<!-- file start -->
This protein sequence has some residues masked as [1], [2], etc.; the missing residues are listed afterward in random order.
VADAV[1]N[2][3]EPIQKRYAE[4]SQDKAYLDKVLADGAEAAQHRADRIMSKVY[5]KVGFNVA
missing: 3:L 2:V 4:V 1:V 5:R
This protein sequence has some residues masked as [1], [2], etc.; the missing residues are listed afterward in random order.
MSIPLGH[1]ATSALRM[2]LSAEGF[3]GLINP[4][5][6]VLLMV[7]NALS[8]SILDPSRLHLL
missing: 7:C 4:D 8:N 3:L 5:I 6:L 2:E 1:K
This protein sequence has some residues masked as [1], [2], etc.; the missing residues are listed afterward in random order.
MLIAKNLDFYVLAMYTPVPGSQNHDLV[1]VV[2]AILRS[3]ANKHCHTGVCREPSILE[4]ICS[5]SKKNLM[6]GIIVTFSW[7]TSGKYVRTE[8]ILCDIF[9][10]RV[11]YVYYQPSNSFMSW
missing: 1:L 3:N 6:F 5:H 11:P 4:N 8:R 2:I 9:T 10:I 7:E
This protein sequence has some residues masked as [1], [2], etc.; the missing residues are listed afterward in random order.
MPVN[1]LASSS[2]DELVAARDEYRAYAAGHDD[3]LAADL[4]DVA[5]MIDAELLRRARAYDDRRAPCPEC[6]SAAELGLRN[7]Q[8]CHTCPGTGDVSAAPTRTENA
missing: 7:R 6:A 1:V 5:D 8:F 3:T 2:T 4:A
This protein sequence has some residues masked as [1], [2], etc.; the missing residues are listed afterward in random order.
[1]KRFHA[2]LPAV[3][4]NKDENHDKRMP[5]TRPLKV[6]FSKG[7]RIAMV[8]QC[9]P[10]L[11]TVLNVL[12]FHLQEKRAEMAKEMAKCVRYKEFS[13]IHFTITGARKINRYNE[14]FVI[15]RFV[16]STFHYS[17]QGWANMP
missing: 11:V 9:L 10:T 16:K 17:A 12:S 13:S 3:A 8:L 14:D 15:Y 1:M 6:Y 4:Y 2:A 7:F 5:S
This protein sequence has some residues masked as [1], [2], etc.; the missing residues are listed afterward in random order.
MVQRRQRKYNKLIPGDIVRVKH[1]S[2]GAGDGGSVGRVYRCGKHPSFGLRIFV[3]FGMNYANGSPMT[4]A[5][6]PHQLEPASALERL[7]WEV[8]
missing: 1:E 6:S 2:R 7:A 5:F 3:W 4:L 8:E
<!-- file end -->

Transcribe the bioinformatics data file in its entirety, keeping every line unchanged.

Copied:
This protein sequence has some residues masked as [1], [2], etc.; the missing residues are listed afterward in random order.
VADAV[1]N[2][3]EPIQKRYAE[4]SQDKAYLDKVLADGAEAAQHRADRIMSKVY[5]KVGFNVA
missing: 3:L 2:V 4:V 1:V 5:R
This protein sequence has some residues masked as [1], [2], etc.; the missing residues are listed afterward in random order.
MSIPLGH[1]ATSALRM[2]LSAEGF[3]GLINP[4][5][6]VLLMV[7]NALS[8]SILDPSRLHLL
missing: 7:C 4:D 8:N 3:L 5:I 6:L 2:E 1:K
This protein sequence has some residues masked as [1], [2], etc.; the missing residues are listed afterward in random order.
MLIAKNLDFYVLAMYTPVPGSQNHDLV[1]VV[2]AILRS[3]ANKHCHTGVCREPSILE[4]ICS[5]SKKNLM[6]GIIVTFSW[7]TSGKYVRTE[8]ILCDIF[9][10]RV[11]YVYYQPSNSFMSW
missing: 1:L 3:N 6:F 5:H 11:P 4:N 8:R 2:I 9:T 10:I 7:E
This protein sequence has some residues masked as [1], [2], etc.; the missing residues are listed afterward in random order.
MPVN[1]LASSS[2]DELVAARDEYRAYAAGHDD[3]LAADL[4]DVA[5]MIDAELLRRARAYDDRRAPCPEC[6]SAAELGLRN[7]Q[8]CHTCPGTGDVSAAPTRTENA
missing: 7:R 6:A 1:V 5:D 8:F 3:T 2:T 4:A
This protein sequence has some residues masked as [1], [2], etc.; the missing residues are listed afterward in random order.
[1]KRFHA[2]LPAV[3][4]NKDENHDKRMP[5]TRPLKV[6]FSKG[7]RIAMV[8]QC[9]P[10]L[11]TVLNVL[12]FHLQEKRAEMAKEMAKCVRYKEFS[13]IHFTITGARKINRYNE[14]FVI[15]RFV[16]STFHYS[17]QGWANMP
missing: 11:V 9:L 10:T 16:K 17:A 12:S 13:S 3:A 8:L 14:D 15:Y 1:M 6:Y 4:Y 2:A 7:F 5:S
This protein sequence has some residues masked as [1], [2], etc.; the missing residues are listed afterward in random order.
MVQRRQRKYNKLIPGDIVRVKH[1]S[2]GAGDGGSVGRVYRCGKHPSFGLRIFV[3]FGMNYANGSPMT[4]A[5][6]PHQLEPASALERL[7]WEV[8]
missing: 1:E 6:S 2:R 7:A 5:F 3:W 4:L 8:E